The Fabletop Campaign Reboot, Session 1

A long time ago, I decided to get serious in doing a campaign for a game called Fabletop, a virtual tabletop that uses its own built-in universal RPG system. However, the site I published it on no longer has any sort of functionality. So, I decided to reboot the Fabletop Campaign for this blog.

We’ll start in a tavern where we’re introduced to our protagonist, Red the Rogue. Character creation is rather easy since you just select what sort of class and feel of the character you want to make.

Anyways, the tavern has four different people. Two guards, a drunk, and a bartender.

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Mortzes And Ricksters Part 2: It’s A Far Out Game

Alright, in this post, we’ll try to finish the dungeon featured in the Rick and Morty D&D Game: The Lost Dungeon of Rickedness. When we last left off our heroes, they had just resolved a conflict between people with asses and people without asses. Like that Dr. Seuss book on crack. And now, we continue onwards.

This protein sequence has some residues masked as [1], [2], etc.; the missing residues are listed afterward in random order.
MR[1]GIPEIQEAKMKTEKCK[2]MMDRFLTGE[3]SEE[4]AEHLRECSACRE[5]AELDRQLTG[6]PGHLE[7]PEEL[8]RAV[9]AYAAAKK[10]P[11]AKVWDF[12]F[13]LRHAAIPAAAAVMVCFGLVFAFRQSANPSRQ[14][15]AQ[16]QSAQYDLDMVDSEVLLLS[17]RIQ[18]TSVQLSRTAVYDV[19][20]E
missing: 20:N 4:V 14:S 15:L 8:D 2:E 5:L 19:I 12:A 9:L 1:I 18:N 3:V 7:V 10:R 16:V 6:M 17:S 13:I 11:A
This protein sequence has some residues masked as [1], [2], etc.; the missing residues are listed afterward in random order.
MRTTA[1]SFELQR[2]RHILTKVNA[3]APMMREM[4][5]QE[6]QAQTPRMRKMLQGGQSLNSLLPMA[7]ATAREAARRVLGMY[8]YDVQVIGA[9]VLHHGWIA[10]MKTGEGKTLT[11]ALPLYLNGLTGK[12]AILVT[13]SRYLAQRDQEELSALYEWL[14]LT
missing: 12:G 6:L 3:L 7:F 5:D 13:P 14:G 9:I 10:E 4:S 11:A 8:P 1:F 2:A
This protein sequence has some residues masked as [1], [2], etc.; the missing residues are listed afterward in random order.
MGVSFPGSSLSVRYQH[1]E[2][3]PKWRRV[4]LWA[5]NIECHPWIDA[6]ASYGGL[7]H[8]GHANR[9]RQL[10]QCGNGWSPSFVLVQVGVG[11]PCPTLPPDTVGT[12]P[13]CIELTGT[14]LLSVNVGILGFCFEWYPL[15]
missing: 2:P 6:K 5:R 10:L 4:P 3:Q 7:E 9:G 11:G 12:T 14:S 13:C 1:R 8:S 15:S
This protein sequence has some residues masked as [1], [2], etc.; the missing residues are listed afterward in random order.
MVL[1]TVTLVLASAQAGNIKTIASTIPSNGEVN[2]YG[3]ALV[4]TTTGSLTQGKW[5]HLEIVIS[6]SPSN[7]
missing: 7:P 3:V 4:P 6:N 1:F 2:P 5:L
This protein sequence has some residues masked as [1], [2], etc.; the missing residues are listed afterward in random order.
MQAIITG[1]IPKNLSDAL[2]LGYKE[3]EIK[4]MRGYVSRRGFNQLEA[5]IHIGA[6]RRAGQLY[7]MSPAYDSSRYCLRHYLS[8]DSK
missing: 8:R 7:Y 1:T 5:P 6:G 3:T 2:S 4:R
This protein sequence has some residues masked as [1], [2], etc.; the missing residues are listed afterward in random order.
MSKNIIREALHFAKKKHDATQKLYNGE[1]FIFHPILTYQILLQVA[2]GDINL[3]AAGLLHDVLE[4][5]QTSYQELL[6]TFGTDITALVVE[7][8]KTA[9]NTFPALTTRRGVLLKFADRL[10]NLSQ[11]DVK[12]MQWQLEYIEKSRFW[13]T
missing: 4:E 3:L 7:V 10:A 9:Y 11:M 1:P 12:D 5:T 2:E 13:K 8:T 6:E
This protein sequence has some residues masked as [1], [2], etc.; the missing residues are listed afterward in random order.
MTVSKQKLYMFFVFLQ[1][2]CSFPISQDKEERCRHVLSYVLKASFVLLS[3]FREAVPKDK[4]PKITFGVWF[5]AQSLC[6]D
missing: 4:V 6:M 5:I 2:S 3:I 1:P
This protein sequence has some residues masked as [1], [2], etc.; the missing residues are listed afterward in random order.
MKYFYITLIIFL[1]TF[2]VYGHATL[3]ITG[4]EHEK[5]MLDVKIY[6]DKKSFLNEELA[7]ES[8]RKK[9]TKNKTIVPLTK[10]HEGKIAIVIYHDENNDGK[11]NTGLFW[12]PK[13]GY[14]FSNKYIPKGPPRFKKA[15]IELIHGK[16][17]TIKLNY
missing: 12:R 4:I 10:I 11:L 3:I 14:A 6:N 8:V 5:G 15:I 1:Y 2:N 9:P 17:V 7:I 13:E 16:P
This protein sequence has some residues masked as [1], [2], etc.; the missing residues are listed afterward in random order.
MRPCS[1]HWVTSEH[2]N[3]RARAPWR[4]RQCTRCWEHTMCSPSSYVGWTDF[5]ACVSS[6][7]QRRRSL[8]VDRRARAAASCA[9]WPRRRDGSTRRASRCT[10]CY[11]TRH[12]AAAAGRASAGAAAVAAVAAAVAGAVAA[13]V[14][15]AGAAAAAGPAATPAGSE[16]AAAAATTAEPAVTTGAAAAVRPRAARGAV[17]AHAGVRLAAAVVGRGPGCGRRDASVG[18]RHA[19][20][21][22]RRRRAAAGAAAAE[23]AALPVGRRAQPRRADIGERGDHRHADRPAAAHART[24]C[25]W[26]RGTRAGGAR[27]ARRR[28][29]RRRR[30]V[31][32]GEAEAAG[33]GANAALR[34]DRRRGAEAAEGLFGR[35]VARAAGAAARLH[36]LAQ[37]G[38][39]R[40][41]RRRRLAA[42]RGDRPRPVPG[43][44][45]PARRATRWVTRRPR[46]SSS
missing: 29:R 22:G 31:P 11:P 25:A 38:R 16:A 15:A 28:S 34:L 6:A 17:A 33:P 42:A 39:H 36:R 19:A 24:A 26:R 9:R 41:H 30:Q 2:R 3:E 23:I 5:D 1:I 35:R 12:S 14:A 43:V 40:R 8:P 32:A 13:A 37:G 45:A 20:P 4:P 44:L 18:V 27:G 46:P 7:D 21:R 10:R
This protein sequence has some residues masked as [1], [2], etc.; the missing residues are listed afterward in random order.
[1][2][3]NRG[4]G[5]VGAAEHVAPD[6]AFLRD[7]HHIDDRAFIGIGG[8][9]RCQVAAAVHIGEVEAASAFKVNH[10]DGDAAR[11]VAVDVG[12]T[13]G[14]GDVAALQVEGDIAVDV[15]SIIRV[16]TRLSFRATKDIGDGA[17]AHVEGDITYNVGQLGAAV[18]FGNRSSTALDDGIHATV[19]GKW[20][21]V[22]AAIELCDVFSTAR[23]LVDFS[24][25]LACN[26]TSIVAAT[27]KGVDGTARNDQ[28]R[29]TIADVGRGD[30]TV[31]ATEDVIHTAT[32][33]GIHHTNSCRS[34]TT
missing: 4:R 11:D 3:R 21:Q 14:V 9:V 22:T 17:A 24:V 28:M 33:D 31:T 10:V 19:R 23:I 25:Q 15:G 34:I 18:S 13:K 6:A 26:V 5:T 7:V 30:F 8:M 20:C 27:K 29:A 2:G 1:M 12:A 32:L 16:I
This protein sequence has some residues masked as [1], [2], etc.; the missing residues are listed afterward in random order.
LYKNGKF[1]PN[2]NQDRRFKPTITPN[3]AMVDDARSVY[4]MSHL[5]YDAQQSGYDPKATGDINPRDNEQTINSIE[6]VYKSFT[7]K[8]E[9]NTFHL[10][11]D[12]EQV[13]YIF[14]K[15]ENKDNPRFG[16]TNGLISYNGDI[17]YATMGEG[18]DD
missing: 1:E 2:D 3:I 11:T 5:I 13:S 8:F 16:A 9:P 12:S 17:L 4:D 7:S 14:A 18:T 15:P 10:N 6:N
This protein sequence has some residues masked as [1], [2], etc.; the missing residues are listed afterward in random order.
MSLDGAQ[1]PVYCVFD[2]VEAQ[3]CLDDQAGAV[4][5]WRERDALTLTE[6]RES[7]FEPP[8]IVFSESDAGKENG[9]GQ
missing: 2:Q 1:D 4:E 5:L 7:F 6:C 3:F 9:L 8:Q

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Mortzes and Ricksters

Stranger Things wasn’t the only franchise to get the D&D crossover treatment. In the exact same year, we would get a second crossover starter box, this time focusing on the Rick and Morty series. The difference between the two boxed sets are night and day, and that’s going beyond the obvious fact that the two shows are of different tones.

Stranger Things’ Boxed Set gives you a rather cut and paste recreation of the Player’s Handbook from the previous starter box. It’s mini-adventure did a little better at tying to the source material beyond just including the Upside Down and the Demogorgon by including plot elements from the in-universe campaign and piecing together what they think the adventure was.